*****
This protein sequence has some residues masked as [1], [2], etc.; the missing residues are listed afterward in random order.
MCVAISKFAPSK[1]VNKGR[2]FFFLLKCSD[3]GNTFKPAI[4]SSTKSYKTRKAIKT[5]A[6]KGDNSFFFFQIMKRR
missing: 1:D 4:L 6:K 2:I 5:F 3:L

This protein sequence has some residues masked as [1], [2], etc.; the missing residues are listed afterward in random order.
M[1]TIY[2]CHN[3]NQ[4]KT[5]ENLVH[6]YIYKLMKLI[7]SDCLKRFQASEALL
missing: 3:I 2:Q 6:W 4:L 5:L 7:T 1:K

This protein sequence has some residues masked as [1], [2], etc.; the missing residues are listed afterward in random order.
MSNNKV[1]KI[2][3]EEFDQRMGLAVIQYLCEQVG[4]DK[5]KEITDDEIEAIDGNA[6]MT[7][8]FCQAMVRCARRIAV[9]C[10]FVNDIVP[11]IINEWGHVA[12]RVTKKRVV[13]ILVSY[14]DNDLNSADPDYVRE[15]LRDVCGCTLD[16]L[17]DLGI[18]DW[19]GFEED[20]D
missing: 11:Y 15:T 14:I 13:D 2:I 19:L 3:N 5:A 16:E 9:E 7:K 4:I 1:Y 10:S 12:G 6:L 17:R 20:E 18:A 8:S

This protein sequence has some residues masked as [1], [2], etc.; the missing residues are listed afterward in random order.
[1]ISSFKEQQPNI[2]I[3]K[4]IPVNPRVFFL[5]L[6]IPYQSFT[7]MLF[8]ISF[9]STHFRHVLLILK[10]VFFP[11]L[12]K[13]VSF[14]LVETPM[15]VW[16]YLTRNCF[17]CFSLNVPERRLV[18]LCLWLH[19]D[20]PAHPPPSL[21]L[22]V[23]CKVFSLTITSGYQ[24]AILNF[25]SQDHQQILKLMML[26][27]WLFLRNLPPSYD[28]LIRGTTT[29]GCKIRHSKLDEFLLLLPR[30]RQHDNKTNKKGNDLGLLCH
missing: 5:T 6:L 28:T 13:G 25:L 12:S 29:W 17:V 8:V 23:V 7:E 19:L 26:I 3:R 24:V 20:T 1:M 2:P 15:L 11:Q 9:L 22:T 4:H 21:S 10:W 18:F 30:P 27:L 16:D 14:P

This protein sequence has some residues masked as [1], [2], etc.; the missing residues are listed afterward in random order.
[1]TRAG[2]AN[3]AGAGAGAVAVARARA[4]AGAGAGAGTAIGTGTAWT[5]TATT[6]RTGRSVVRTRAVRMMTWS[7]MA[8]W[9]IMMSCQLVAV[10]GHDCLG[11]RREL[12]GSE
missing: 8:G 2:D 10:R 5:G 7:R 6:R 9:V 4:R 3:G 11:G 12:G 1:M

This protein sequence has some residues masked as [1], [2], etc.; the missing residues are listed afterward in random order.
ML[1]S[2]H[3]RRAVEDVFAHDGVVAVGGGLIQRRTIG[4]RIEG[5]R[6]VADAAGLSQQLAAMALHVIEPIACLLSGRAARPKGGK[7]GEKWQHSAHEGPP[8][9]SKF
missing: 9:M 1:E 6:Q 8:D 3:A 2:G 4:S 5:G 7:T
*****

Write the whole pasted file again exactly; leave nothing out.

This protein sequence has some residues masked as [1], [2], etc.; the missing residues are listed afterward in random order.
MCVAISKFAPSK[1]VNKGR[2]FFFLLKCSD[3]GNTFKPAI[4]SSTKSYKTRKAIKT[5]A[6]KGDNSFFFFQIMKRR
missing: 1:D 4:L 6:K 2:I 5:F 3:L

This protein sequence has some residues masked as [1], [2], etc.; the missing residues are listed afterward in random order.
M[1]TIY[2]CHN[3]NQ[4]KT[5]ENLVH[6]YIYKLMKLI[7]SDCLKRFQASEALL
missing: 3:I 2:Q 6:W 4:L 5:L 7:T 1:K

This protein sequence has some residues masked as [1], [2], etc.; the missing residues are listed afterward in random order.
MSNNKV[1]KI[2][3]EEFDQRMGLAVIQYLCEQVG[4]DK[5]KEITDDEIEAIDGNA[6]MT[7][8]FCQAMVRCARRIAV[9]C[10]FVNDIVP[11]IINEWGHVA[12]RVTKKRVV[13]ILVSY[14]DNDLNSADPDYVRE[15]LRDVCGCTLD[16]L[17]DLGI[18]DW[19]GFEED[20]D
missing: 11:Y 15:T 14:I 13:D 2:I 19:L 3:N 5:A 16:E 9:E 7:K 4:I 1:Y 10:S 12:G 6:L 17:R 20:E 18:A 8:S

This protein sequence has some residues masked as [1], [2], etc.; the missing residues are listed afterward in random order.
[1]ISSFKEQQPNI[2]I[3]K[4]IPVNPRVFFL[5]L[6]IPYQSFT[7]MLF[8]ISF[9]STHFRHVLLILK[10]VFFP[11]L[12]K[13]VSF[14]LVETPM[15]VW[16]YLTRNCF[17]CFSLNVPERRLV[18]LCLWLH[19]D[20]PAHPPPSL[21]L[22]V[23]CKVFSLTITSGYQ[24]AILNF[25]SQDHQQILKLMML[26][27]WLFLRNLPPSYD[28]LIRGTTT[29]GCKIRHSKLDEFLLLLPR[30]RQHDNKTNKKGNDLGLLCH
missing: 5:T 6:L 28:T 13:G 25:L 12:S 29:W 17:V 8:V 23:V 7:E 19:L 26:I 3:R 24:V 20:T 1:M 2:P 15:L 11:Q 9:L 22:T 4:H 21:S 10:W 18:F 30:P 27:L 16:D 14:P

This protein sequence has some residues masked as [1], [2], etc.; the missing residues are listed afterward in random order.
[1]TRAG[2]AN[3]AGAGAGAVAVARARA[4]AGAGAGAGTAIGTGTAWT[5]TATT[6]RTGRSVVRTRAVRMMTWS[7]MA[8]W[9]IMMSCQLVAV[10]GHDCLG[11]RREL[12]GSE
missing: 8:G 2:D 10:R 5:G 7:R 6:R 9:V 4:R 3:G 11:G 12:G 1:M

This protein sequence has some residues masked as [1], [2], etc.; the missing residues are listed afterward in random order.
ML[1]S[2]H[3]RRAVEDVFAHDGVVAVGGGLIQRRTIG[4]RIEG[5]R[6]VADAAGLSQQLAAMALHVIEPIACLLSGRAARPKGGK[7]GEKWQHSAHEGPP[8][9]SKF
missing: 9:M 1:E 6:Q 8:D 3:A 2:G 4:S 5:G 7:T